June 5, 2013

BUT Mr. REAGAN WAS SECOND WAY:

Reagan's compassionate Medicaid expansion (John Kasich, June 2, 2013, USA Today)'

[H]e also expanded Medicaid, not just once but several times.

For example, in 1986, President Reagan let states add poor children and pregnant women to Medicaid. And a fter learning that disabled children could receive Medicaid care only in hospitals and nursing homes, he let states provide them care at home also. Ohio resisted both expansions for a decade but saw powerful results for some of our most vulnerable citizens once we made them.

Better service, lower cost

Improving the quality of the care Medicaid provides, and giving taxpayers better value for the money they spend on it, have been priorities for me as governor. We've improved health outcomes through better care coordination and also reduced taxpayer spending by $2 billion.

We followed Ronald Reagan's lead and found ways to provide a better service at a lower cost. First, Reagan was fiscally responsible, but he was also pragmatic and compassionate.

That's why I have pushed to move forward with a plan to expand Medicaid while protecting Ohio's economic recovery. Extending health care coverage to 275,000 low-income Ohioans -- including 26,000 veterans -- builds on what we have done. It spares our hospitals the effects of looming cuts in federal funding for uninsured care, prevents additional projected increases in health insurance costs, and gives low-income workers a hand as they move up and into the workforce.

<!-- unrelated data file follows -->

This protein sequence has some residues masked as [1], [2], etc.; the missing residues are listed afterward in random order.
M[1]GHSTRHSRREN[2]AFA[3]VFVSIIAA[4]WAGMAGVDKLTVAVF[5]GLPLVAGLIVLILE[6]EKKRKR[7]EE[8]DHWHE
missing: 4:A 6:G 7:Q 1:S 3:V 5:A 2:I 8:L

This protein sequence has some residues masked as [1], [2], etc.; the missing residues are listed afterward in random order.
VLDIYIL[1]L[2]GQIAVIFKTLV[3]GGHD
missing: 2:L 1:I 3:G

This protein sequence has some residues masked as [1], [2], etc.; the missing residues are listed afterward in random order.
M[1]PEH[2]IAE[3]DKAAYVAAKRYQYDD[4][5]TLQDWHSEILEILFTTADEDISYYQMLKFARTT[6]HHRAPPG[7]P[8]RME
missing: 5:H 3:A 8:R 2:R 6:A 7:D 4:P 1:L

But Ronald Reagan was a New Dealer, not a modernizer.  These Ohioans would be better served by HSAs, where they could build wealth, instead of by coverage for health care they don't need.

Posted by at June 5, 2013 5:17 AM
  

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